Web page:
The Stack Archive

Uber overwrought at obstacles to operating in India

Mon 1 Dec 2014

With an almost pathological determination to remain in controversial headlines, crowd-sourcing taxi-service giant Uber’s latest rift is with India, whose insistence on two-factor authentication for payment from casual passengers to casual drivers, has irked the company.

Though the Reserve Bank of India (RBI) is technically the aggressor in this negotiation to let the company operate in India under stricter rules than Uber must submit to elsewhere, the pressure behind the scenes has come from the Meru central cab-booking organisation, which covers the Indian cities of Mumbai, Delhi, Hyderabad, Bengaluru, Jaipur, Ahmedabad, Chennai, Vadodara, Surat, Pune, Kolkata, Chandigarh and Visakhapatnam.

Meru’s joint representation to the RBI led to the Uber receiving a deadline of close of October this year to initiate a system of two-factor authentication – the same kind of safeguard used by many online banking systems and by Google and other secure digital companies in order to recover lost passwords or re-secure the identity of a someone requesting a service that does not follow their usual purchasing pattern.

Not unreasonably, considering the extent of implementing such technology securely, Uber sought and obtained an extension until 30th November, furiously implementing the Paytm digital wallet system, which was launched by mobile tech company One97 Communications in February of this year, after being licensed by the RBI in 2013. The system has the same kind of Escrow-factor as an Oyster card, since money put into it cannot be returned into cash, but only into payments via approved and participating vendors and providers.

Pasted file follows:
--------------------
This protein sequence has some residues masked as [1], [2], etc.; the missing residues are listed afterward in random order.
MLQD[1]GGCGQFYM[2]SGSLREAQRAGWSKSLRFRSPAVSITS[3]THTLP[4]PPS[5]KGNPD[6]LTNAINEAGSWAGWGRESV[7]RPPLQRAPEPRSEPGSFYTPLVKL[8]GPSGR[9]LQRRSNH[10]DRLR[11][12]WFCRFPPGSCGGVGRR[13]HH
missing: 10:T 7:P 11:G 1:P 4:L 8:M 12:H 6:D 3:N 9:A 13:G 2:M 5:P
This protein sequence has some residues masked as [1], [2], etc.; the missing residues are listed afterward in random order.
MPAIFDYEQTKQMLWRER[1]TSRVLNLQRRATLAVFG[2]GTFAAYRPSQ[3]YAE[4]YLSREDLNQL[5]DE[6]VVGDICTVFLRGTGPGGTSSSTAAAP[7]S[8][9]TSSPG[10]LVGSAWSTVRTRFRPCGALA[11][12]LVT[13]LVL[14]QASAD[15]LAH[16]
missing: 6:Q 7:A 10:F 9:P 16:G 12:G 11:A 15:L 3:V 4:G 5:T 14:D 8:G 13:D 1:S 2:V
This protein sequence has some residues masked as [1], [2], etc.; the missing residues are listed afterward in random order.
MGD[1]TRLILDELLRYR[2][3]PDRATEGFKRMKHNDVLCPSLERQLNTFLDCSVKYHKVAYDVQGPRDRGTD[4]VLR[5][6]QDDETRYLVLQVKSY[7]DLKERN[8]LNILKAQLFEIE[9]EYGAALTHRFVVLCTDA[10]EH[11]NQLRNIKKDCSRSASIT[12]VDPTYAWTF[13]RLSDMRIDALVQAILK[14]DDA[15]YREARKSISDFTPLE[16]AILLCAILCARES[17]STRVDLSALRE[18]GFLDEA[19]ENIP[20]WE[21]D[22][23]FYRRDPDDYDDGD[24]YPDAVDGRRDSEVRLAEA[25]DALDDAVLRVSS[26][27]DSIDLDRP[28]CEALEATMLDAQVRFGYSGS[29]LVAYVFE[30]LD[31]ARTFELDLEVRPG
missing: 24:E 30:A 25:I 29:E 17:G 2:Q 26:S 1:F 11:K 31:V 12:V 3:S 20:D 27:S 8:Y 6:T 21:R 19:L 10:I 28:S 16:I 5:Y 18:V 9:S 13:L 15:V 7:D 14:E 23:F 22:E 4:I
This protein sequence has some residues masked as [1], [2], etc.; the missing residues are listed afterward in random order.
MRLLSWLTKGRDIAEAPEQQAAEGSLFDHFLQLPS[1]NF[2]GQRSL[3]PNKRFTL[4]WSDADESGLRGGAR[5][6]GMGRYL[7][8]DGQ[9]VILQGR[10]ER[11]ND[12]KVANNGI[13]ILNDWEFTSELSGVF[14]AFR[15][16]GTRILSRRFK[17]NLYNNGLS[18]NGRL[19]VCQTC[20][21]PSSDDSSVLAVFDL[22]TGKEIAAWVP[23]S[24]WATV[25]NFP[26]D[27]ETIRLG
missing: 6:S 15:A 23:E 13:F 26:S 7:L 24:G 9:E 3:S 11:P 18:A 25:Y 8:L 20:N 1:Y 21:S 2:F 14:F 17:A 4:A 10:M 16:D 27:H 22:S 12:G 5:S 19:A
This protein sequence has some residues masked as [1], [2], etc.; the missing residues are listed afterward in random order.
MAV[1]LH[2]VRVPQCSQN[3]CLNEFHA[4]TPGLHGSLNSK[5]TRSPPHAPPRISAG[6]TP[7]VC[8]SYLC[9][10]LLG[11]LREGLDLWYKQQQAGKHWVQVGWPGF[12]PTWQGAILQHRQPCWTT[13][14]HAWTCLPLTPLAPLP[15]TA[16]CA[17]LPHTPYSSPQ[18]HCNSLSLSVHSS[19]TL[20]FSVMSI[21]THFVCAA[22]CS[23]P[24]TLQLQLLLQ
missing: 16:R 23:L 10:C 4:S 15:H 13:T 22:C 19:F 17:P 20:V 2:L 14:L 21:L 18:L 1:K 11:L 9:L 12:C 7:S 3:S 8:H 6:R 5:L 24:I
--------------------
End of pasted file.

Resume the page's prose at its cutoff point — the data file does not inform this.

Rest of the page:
From Uber’s point of view, the ease-of-use factor drops dramatically when customers cannot simply install an app and use their existing, familiar payment methods, but it has had to capitulate, albeit with bad grace – the company’s blog on the matter is rather acid, even going so far as to suggest that the additional Indian restriction is bad for the local job market:

“Today, Uber has complied with the RBI August 22, 2014 circular requiring every credit card transaction made with an Indian credit card to include two-factor authentication. While we believe this requirement is unnecessary and burdensome, we have engaged in constructive discussions with the RBI and are committed to working with the Indian government to advance regulations that support innovation and job creation.”

To generate goodwill and familiarity with the service, Uber has given Indian passengers a week of free rides leading up to the 30th November deadline, and asked for an additional 45 days to fully implement the two-factor system, arguing that it needs to protect its drovers from loss of income and to campaign for increased adoption of the PAYT wallet.

Perhaps London’s Black Cab drivers regret not having taken this more subtle approach regarding Uber’s threat to their long-standing livelihood.

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Asia business India sharing Uber
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